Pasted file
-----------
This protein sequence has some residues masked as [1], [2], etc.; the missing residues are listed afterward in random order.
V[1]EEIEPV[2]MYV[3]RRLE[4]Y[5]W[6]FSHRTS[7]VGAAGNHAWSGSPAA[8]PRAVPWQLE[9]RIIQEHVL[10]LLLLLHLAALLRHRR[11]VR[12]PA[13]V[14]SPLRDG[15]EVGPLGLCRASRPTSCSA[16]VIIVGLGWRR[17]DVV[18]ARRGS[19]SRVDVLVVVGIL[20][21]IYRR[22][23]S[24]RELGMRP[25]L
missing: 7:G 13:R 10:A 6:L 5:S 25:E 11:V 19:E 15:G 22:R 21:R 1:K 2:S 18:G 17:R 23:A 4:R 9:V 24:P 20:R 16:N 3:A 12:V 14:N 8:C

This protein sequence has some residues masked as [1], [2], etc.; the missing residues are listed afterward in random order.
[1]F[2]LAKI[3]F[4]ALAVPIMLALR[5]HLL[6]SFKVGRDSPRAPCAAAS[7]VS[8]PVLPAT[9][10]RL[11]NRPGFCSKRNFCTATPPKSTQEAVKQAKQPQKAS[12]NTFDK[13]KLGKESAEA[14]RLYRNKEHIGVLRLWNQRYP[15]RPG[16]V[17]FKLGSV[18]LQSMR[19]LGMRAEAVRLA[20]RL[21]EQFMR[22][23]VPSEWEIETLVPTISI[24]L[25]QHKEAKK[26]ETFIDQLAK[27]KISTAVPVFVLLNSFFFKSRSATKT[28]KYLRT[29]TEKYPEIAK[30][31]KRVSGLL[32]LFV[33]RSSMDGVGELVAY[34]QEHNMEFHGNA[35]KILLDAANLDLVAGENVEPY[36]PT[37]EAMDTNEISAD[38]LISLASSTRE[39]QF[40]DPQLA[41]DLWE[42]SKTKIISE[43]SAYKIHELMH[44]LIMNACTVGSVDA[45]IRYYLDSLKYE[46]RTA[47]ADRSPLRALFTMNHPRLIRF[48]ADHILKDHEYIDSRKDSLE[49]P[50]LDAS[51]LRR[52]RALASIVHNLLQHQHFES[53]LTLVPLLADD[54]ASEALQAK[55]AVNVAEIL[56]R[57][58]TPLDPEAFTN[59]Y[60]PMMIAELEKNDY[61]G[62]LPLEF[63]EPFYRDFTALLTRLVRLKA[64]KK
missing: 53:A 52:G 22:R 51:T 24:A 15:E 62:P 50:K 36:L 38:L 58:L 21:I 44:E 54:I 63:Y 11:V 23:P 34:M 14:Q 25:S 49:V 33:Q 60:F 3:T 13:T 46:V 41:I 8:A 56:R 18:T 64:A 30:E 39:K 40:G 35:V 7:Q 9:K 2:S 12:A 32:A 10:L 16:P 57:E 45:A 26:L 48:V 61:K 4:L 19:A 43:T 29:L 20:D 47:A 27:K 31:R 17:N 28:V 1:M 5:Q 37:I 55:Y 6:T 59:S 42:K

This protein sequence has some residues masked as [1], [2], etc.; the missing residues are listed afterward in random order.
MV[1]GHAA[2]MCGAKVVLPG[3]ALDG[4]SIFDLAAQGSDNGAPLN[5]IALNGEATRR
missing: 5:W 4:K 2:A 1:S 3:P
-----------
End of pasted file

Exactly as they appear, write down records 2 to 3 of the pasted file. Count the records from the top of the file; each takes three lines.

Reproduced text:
This protein sequence has some residues masked as [1], [2], etc.; the missing residues are listed afterward in random order.
[1]F[2]LAKI[3]F[4]ALAVPIMLALR[5]HLL[6]SFKVGRDSPRAPCAAAS[7]VS[8]PVLPAT[9][10]RL[11]NRPGFCSKRNFCTATPPKSTQEAVKQAKQPQKAS[12]NTFDK[13]KLGKESAEA[14]RLYRNKEHIGVLRLWNQRYP[15]RPG[16]V[17]FKLGSV[18]LQSMR[19]LGMRAEAVRLA[20]RL[21]EQFMR[22][23]VPSEWEIETLVPTISI[24]L[25]QHKEAKK[26]ETFIDQLAK[27]KISTAVPVFVLLNSFFFKSRSATKT[28]KYLRT[29]TEKYPEIAK[30][31]KRVSGLL[32]LFV[33]RSSMDGVGELVAY[34]QEHNMEFHGNA[35]KILLDAANLDLVAGENVEPY[36]PT[37]EAMDTNEISAD[38]LISLASSTRE[39]QF[40]DPQLA[41]DLWE[42]SKTKIISE[43]SAYKIHELMH[44]LIMNACTVGSVDA[45]IRYYLDSLKYE[46]RTA[47]ADRSPLRALFTMNHPRLIRF[48]ADHILKDHEYIDSRKDSLE[49]P[50]LDAS[51]LRR[52]RALASIVHNLLQHQHFES[53]LTLVPLLADD[54]ASEALQAK[55]AVNVAEIL[56]R[57][58]TPLDPEAFTN[59]Y[60]PMMIAELEKNDY[61]G[62]LPLEF[63]EPFYRDFTALLTRLVRLKA[64]KK
missing: 53:A 52:G 22:R 51:T 24:A 15:E 62:P 50:K 36:L 38:L 58:L 21:I 44:E 54:I 63:Y 11:V 23:P 34:M 14:Q 25:S 49:V 33:Q 60:F 3:T 13:T 46:V 41:I 8:A 56:R 18:T 64:A 30:E 39:K 40:G 35:V 7:Q 9:K 2:S 12:A 32:A 10:L 16:P 57:E 45:A 26:L 48:V 61:K 4:L 19:A 43:T 29:L 20:D 47:A 27:K 31:R 17:N 28:V 1:M 5:Q 37:I 55:Y 6:T 59:S 42:K

This protein sequence has some residues masked as [1], [2], etc.; the missing residues are listed afterward in random order.
MV[1]GHAA[2]MCGAKVVLPG[3]ALDG[4]SIFDLAAQGSDNGAPLN[5]IALNGEATRR
missing: 5:W 4:K 2:A 1:S 3:P